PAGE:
The interstellar space in the Milky Way contains diffuse gas and solid dust grains. There is constant recycling of matter and energy between this interstellar medium (ISM) and the stars. Likewise, there is constant recycling between galaxies and the circumgalactic medium (CGM). I will describe two applications of atomic physics and condensed matter physics relevant to our studies of the ISM and the CGM. First, I will describe our ongoing efforts to improve the atomic physics needed for interpretation of absorption-line spectroscopy of the ISM and the CGM. This work is motivated by the fact that the inferred properties of the gas depend sensitively on the atomic parameters used for the spectral features, e.g. the oscillator strengths used for the relevant transitions, which remain uncertain for a significant fraction of the transitions. Our work includes calculations and compilations of oscillator strengths for the lines of greatest interest, and examination of their implications for studies of distant galaxies. Second, I will describe our ongoing efforts to determine the nature of the solid particles (dust grains) in the ISM and the CGM. We have made the first detection of silicate dust grains in distant galaxies out to redshifts z~1.5. The dust grains in these distant galaxies appear to be more silicate-rich than the grains in the Milky Way ISM. Furthermore, in some cases, these grains appear to be crystalline, unlike the amorphous grains observed in the ISM of the Milky Way. These differences may be caused by differences in grain properties (e.g. the grain composition or size distribution), or differences in their environment (e.g. cosmic ray fluxes). Improvements to both the atomic physics of the relevant transitions in the ISM/CGM, and the condensed matter physics of dust grains mixed in with the diffuse gas will be crucial for improving our understanding of the evolution of stars and galaxies.

  • Mechanisms Underlying Highly Efficient Solar Energy Conversion in Photosynthetic Organisms

    Guest: Prof. Gary Hastings, Department of Physics and Astronomy, Georgia State University
    Friday, September 14, 2018 12:20 pm - 1:20 pm
    Location: CSP Conference Room (322)

    In photosynthetic organisms light energy drives electrons from a donor chlorophyll species via a series of acceptors across a biological membrane. This light-induced electron transfer process is remarkably efficient, indicating a near complete inhibition of unproductive charge recombination reactions. Unproductive charge recombination reactions can be inhibited if they occur in the, so-called, inverted region. However, inverted region electron transfer has never been demonstrated in any native photosynthetic system.

    Here I will describe our recent studies using time-resolved visible and infrared (FTIR) spectroscopy to study solar energy conversion processes in native and (cofactor) modified photosystem I photosynthetic reaction centers. From these studies I will show that unproductive charge recombination in native photosystem I does occur in the inverted region.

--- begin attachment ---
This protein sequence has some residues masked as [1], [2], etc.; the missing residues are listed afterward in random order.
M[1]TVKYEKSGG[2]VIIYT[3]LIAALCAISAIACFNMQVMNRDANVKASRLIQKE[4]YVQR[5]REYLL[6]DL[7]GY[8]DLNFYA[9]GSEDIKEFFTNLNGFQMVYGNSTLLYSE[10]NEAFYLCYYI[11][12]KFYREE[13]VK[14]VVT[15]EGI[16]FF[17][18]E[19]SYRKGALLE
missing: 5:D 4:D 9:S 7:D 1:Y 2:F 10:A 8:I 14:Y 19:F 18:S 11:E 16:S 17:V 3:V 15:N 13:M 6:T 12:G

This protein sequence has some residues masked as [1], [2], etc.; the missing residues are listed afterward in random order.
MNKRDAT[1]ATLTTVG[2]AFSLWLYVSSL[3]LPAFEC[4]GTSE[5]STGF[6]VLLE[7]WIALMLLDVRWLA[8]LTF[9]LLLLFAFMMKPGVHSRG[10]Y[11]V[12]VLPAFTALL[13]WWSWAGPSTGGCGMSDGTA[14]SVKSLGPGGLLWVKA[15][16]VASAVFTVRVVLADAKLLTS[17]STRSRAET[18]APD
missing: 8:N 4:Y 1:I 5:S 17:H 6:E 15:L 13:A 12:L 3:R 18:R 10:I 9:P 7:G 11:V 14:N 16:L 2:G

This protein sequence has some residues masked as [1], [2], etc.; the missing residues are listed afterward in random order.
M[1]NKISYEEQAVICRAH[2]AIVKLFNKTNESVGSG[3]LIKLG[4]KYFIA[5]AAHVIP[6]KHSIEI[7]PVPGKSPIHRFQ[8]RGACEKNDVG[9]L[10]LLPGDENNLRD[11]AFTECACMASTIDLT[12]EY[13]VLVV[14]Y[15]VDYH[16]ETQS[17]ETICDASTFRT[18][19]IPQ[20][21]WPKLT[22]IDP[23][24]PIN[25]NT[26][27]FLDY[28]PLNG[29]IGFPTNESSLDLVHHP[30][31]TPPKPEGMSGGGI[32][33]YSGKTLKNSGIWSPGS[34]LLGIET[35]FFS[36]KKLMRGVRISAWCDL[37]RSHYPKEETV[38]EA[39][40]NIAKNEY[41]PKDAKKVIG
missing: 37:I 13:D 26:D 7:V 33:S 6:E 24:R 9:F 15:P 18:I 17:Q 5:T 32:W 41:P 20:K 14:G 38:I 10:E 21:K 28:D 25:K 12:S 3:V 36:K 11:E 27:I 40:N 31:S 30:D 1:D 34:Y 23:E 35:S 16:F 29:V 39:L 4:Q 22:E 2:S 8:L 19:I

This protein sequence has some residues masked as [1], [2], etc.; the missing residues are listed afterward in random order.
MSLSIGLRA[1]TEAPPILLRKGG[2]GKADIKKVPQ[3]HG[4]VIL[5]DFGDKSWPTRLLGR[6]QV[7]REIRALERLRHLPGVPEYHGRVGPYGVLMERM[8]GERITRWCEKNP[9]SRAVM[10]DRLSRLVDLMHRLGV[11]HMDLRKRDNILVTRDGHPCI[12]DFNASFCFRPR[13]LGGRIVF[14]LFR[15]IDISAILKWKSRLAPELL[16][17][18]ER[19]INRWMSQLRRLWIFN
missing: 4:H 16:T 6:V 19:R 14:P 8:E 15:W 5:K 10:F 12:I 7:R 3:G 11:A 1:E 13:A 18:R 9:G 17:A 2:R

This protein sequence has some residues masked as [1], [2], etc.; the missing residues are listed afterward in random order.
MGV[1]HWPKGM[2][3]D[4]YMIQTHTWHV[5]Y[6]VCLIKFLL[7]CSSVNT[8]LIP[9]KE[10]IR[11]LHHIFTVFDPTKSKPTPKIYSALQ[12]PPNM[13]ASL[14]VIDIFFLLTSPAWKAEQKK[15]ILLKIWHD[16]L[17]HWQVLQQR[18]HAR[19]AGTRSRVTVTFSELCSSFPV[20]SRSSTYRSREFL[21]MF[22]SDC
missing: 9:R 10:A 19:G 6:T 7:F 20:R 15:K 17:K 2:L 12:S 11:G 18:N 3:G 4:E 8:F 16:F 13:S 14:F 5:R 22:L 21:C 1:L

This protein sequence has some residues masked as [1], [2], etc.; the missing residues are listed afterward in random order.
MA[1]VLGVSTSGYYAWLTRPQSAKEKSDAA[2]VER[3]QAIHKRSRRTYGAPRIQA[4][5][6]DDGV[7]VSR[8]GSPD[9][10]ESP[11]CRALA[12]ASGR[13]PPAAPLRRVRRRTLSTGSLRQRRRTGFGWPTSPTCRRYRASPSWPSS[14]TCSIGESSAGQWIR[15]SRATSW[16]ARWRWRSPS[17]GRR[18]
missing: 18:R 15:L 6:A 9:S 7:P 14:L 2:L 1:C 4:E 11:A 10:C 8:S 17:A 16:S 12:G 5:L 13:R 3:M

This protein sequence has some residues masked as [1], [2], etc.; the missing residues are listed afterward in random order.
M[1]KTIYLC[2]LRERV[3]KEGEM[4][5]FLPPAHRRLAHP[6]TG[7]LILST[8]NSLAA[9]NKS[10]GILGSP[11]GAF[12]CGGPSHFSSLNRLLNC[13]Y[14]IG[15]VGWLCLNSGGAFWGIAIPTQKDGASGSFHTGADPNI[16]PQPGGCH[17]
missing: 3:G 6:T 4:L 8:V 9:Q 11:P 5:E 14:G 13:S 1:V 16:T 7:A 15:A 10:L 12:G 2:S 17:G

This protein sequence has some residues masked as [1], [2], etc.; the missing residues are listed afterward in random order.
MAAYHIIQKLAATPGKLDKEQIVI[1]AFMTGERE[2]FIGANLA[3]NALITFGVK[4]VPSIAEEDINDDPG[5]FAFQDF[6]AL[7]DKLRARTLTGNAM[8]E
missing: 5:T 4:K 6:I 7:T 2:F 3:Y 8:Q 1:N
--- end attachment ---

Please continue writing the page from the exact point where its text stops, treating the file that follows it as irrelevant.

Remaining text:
Computational modeling of light-induced electron transfer processes in photosystem I indicate a decrease in photosynthetic quantum efficiency, from 98% to below 72%, if the unproductive charge recombination does not occur in the inverted region. Inverted region electron transfer is therefore shown to be an important mechanism driving the efficient solar energy conversion process in photosystem I.

    The unproductive charge recombination reactions do not occur in the inverted-region in other photosystems, such as purple bacterial reaction centers. Photosystem I is highly reducing (compared to any other photosystem), and it is likely because of the highly reducing nature of photosystem I, and the energetic requirements placed on the pigments to operate in such a regime, that the inverted-region electron transfer mechanism becomes important.

  • Intravital Imaging of MSCs and Bone Regeneration

    Guest: Luke Mortensen, Assistant Professor of Regenerative Medicine and Engineering, University of Georgia
    Friday, September 7, 2018 12:20 pm - 1:20 pm
    Location: CSP Conference Room (322)

    Mesenchymal Stem Cells (MSCs) are promising therapeutics for inflammatory diseases and musculoskeletal regeneration; but challenges in identifying highly potent cells and evaluating their in vivo behavior have slowed clinical translation. Dr. Mortensen’s research program develops advanced intravital 2 photon imaging strategies including laser ablation, adaptive optics correction, and super-resolution imaging to probe mesenchymal stem cell (MSC) therapies for inflammation and bone disease and the study of regenerative processes.

  • Physical Principles of Brain Folding: Computational Modeling and Data Interrogation

    Guest: Xianqiao Wang, Associate Professor of College of Engineering, University of Georgia
    Friday, August 31, 2018 12:00 pm - 1:00 pm
    Location: CSP Conference Room (322)